“The inclusion of court reporter’s fees in the fees waived upon granting an application for an initial fee waiver is intended to provide a fee waiver recipient with an official court reporter or other valid means to create an official verbatim record, for purposes of appeal, on a request. (See Jameson v. Desta (2018) 5 Cal.5th 594.) It is intended to include within a waiver all fees mandated under the Government Code for the cost of court reporting services provided by a court.”
Jones said, “This is the beginning and not the conclusion of our work in this area, and it is the intention of the committee to come back around and look at all of these very sound and legitimate concerns and comments expressed today. Our concern is that currently out there and circulating our rules and forms are incorrect. There was a certain desire just to get the four corners of Jameson addressed and covered.”
Cantil-Sakauye seemed to agree. “Delay would serve no one,” she said.
Judicial Council member Gretchen Nelson spoke up, asking, “This might be a little bit odd, but is there a way in implementing these that there will be some direction to courts, that they consider when they have a person requesting a fee waiver to hand them the form for requesting the court reporter? Some of the comments I thought were very compelling, that indigent people wouldn’t know to ask for a court reporter.”
Cantil-Sakauye said it would be best to respond to Jameson now and offer an amendment that will be vetted by the committee later.
“I understand there’s the interest and the drive to provide that information but right now it would not be uniform. Our choice is either delay or accept and move on,” Cantil-Sakauye said. “All of these things should be righteously considered and they will be considered in the next couple of months.”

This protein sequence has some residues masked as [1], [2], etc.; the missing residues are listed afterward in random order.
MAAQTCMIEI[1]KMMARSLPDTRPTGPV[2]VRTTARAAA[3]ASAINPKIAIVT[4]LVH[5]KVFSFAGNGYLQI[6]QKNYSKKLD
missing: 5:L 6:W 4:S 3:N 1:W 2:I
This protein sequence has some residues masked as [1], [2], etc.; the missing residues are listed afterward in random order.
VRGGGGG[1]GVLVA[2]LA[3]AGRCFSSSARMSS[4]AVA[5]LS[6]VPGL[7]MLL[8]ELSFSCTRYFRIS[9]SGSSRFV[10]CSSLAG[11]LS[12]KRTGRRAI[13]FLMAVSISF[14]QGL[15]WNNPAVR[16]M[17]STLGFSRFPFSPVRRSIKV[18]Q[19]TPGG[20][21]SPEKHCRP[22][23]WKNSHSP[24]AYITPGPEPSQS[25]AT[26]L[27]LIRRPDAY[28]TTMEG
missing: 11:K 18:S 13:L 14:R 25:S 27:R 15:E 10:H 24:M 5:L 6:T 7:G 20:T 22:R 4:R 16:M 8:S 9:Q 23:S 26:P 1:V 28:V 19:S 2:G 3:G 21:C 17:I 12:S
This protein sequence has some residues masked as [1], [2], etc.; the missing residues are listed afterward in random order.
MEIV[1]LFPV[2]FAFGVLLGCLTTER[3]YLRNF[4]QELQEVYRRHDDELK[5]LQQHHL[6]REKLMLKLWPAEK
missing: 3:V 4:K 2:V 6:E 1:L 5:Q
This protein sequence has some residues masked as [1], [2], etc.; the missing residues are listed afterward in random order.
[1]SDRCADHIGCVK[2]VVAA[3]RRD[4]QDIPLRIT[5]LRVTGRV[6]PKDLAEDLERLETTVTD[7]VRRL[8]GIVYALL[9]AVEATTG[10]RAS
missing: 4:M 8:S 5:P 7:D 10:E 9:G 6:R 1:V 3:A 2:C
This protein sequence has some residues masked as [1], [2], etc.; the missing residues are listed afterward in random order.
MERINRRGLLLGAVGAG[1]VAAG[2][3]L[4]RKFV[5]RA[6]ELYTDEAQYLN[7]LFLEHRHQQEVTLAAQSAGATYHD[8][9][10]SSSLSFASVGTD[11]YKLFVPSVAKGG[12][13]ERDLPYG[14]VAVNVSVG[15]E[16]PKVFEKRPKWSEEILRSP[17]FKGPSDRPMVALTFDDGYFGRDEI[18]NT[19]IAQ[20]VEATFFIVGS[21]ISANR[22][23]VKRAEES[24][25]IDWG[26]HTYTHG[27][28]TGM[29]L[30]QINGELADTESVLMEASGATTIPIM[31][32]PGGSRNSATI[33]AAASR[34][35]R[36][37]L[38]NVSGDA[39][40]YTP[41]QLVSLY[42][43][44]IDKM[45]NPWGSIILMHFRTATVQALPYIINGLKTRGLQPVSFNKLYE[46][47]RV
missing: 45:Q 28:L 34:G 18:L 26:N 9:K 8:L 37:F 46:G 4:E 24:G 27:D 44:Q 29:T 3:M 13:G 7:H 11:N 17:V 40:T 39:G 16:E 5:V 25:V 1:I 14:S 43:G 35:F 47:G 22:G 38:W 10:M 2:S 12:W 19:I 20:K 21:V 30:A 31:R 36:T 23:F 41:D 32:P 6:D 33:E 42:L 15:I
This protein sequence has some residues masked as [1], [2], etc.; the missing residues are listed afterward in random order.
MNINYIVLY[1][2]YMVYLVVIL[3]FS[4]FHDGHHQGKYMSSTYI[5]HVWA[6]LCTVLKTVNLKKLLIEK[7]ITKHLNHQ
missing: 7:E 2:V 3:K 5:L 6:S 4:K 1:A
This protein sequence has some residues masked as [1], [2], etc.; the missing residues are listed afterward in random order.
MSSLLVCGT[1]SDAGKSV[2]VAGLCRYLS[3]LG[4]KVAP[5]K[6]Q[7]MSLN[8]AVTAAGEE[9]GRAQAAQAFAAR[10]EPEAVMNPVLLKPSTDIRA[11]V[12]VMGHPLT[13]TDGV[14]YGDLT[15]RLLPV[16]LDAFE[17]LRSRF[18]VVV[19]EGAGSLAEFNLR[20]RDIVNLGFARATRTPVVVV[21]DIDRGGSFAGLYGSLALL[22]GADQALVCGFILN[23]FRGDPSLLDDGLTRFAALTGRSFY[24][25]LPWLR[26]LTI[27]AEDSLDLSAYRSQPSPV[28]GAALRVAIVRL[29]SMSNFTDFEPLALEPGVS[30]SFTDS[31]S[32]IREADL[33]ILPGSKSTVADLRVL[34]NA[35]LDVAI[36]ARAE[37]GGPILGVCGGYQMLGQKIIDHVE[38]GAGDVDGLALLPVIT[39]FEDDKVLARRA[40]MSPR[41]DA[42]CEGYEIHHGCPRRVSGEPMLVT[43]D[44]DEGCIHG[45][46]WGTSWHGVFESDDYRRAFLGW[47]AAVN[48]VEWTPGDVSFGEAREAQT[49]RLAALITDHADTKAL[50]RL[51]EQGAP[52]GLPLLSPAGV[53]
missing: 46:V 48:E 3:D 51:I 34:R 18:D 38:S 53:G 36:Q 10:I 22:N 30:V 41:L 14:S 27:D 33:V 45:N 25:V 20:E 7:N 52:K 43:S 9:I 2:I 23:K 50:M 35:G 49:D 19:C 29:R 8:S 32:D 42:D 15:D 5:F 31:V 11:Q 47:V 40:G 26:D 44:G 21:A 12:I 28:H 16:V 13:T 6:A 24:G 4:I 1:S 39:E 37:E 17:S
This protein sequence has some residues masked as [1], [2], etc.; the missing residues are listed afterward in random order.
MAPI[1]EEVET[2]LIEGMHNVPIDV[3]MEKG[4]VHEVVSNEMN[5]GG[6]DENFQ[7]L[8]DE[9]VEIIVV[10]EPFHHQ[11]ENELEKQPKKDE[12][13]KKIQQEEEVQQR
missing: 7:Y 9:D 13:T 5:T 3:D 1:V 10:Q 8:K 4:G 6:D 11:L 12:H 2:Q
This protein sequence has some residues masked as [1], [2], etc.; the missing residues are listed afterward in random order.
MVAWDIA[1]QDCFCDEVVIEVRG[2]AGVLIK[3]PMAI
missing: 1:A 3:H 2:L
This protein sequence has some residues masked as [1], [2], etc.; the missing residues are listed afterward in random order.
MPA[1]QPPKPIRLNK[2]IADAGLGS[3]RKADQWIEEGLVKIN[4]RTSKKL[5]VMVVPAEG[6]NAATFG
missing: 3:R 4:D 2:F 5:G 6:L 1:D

Outside the council’s meeting chamber after the vote, the legal aid lawyers were disheartened. It will likely take the civil and small claims committee another year and a half to revise the rule again, circulate it for public comment, then present it to the Judicial Council.
“It’s still not enough and now it has to go through another whole round. How many people will be evicted?” Howard said.
Judicial Council staff attorney Anne Ronan said the committee did consider their public comments, but the plan “was to get the forms in compliance with Jameson.” She said the problem with mentioning the availability of court reporters on all fee waiver forms “will make small claims recipients think they could get a reporter, and they can’t.”
She added: “Your comments were not ignored. They were discussed.”
Ronan also said the scarcity of court reporters is another issue. “Courts are hesitant because they don’t have court reporters. We’re getting e-recordings, and that’s the solution.”
Howard said she was still frustrated after speaking with Ronan.
“I appreciate her interest in engaging with us and I’m hopeful that the next process will more fully implement the Jameson decision,” she said. “I just think it’s disappointing that we really brought very clearly to light the fact that this change is not going to provide access to justice for indigent people in California and that’s what just happened.”
Arati Vasan, a senior attorney with the Family Violence Appellate Project, summed up Friday’s dismay.
“Our belief in what Jameson represents for our own clients is so strong that anything less feels like a failure,” said Vasan. “But tomorrow is another day.”